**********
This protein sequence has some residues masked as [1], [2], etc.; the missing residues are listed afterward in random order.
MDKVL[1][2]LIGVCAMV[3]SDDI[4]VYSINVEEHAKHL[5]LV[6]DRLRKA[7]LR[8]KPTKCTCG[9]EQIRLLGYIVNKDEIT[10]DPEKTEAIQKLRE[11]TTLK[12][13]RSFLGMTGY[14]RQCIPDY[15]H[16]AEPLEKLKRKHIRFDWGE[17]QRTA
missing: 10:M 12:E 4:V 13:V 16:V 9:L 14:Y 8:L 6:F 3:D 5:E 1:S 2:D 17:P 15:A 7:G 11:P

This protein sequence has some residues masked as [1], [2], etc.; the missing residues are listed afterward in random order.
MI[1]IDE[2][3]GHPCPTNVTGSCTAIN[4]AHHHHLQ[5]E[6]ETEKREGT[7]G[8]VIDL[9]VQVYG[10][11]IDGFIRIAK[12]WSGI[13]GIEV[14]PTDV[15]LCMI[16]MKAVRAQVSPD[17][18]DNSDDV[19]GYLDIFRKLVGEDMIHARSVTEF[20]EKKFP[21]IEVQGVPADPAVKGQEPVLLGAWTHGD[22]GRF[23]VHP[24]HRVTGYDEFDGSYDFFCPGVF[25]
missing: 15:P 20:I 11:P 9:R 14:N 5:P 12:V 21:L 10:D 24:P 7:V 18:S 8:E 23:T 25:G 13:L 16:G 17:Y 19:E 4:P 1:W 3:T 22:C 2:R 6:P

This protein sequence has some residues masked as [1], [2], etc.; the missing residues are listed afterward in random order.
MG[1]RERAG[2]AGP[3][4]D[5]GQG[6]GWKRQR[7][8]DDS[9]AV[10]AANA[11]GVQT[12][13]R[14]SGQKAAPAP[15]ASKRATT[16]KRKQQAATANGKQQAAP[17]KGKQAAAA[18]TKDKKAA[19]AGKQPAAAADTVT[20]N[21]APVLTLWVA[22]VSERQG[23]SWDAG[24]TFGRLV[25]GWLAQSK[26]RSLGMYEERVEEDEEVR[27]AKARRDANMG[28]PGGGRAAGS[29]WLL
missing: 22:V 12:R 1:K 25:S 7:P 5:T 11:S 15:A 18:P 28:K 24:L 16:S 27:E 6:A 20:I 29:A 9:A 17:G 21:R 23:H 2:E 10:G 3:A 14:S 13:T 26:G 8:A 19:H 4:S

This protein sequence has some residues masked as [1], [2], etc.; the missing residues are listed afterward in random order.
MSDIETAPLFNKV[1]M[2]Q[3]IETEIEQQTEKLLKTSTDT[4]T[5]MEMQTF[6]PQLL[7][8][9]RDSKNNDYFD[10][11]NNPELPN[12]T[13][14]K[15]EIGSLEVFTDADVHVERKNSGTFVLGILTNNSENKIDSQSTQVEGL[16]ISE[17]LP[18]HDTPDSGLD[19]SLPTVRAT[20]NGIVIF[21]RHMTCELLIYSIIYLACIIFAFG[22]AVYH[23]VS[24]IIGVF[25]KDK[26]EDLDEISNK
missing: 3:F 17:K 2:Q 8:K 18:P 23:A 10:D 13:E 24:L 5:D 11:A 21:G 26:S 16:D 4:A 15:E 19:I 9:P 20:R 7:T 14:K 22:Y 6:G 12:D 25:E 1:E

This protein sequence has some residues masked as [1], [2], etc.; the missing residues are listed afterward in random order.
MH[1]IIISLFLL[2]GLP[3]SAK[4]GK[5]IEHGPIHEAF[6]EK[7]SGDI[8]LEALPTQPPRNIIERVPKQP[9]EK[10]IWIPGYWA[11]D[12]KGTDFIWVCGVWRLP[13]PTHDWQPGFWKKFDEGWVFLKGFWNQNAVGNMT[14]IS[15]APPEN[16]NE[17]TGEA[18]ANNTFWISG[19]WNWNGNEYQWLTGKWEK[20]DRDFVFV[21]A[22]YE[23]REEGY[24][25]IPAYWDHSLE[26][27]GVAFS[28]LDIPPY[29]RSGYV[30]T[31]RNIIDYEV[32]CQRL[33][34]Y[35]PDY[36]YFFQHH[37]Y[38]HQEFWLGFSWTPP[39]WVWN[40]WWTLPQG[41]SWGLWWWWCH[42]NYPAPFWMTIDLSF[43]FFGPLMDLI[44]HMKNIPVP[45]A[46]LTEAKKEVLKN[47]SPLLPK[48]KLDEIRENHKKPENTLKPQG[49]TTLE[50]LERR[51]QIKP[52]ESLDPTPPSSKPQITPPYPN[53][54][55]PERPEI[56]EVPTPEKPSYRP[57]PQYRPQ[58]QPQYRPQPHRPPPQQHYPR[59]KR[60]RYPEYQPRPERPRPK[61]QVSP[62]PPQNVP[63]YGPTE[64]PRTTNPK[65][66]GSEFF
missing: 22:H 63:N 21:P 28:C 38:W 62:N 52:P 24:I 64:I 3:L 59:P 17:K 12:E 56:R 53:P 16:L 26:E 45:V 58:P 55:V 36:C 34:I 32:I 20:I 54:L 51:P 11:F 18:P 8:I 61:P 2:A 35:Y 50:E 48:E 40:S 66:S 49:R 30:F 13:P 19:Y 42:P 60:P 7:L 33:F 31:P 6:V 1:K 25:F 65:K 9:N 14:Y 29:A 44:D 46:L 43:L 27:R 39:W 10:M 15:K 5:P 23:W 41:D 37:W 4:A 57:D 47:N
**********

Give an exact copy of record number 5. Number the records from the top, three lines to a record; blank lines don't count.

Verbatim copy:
This protein sequence has some residues masked as [1], [2], etc.; the missing residues are listed afterward in random order.
MH[1]IIISLFLL[2]GLP[3]SAK[4]GK[5]IEHGPIHEAF[6]EK[7]SGDI[8]LEALPTQPPRNIIERVPKQP[9]EK[10]IWIPGYWA[11]D[12]KGTDFIWVCGVWRLP[13]PTHDWQPGFWKKFDEGWVFLKGFWNQNAVGNMT[14]IS[15]APPEN[16]NE[17]TGEA[18]ANNTFWISG[19]WNWNGNEYQWLTGKWEK[20]DRDFVFV[21]A[22]YE[23]REEGY[24][25]IPAYWDHSLE[26][27]GVAFS[28]LDIPPY[29]RSGYV[30]T[31]RNIIDYEV[32]CQRL[33][34]Y[35]PDY[36]YFFQHH[37]Y[38]HQEFWLGFSWTPP[39]WVWN[40]WWTLPQG[41]SWGLWWWWCH[42]NYPAPFWMTIDLSF[43]FFGPLMDLI[44]HMKNIPVP[45]A[46]LTEAKKEVLKN[47]SPLLPK[48]KLDEIRENHKKPENTLKPQG[49]TTLE[50]LERR[51]QIKP[52]ESLDPTPPSSKPQITPPYPN[53][54][55]PERPEI[56]EVPTPEKPSYRP[57]PQYRPQ[58]QPQYRPQPHRPPPQQHYPR[59]KR[60]RYPEYQPRPERPRPK[61]QVSP[62]PPQNVP[63]YGPTE[64]PRTTNPK[65][66]GSEFF
missing: 22:H 63:N 21:P 28:C 38:W 62:N 52:P 24:I 64:I 3:L 59:P 17:K 12:E 56:R 53:P 16:L 26:E 45:V 58:P 55:V 36:C 34:I 32:I 20:I 54:L 51:P 11:F 18:P 8:I 61:P 2:A 35:Y 50:E 48:E 40:S 66:S 49:R 30:F 13:P 19:Y 42:P 60:P 7:L 33:F 31:P 6:V 1:K 25:F 65:K 9:N 14:Y 29:A 44:D 46:L 43:L 27:R 39:W 10:M 15:K 5:P 23:W 41:D 37:W 4:A 57:D 47:N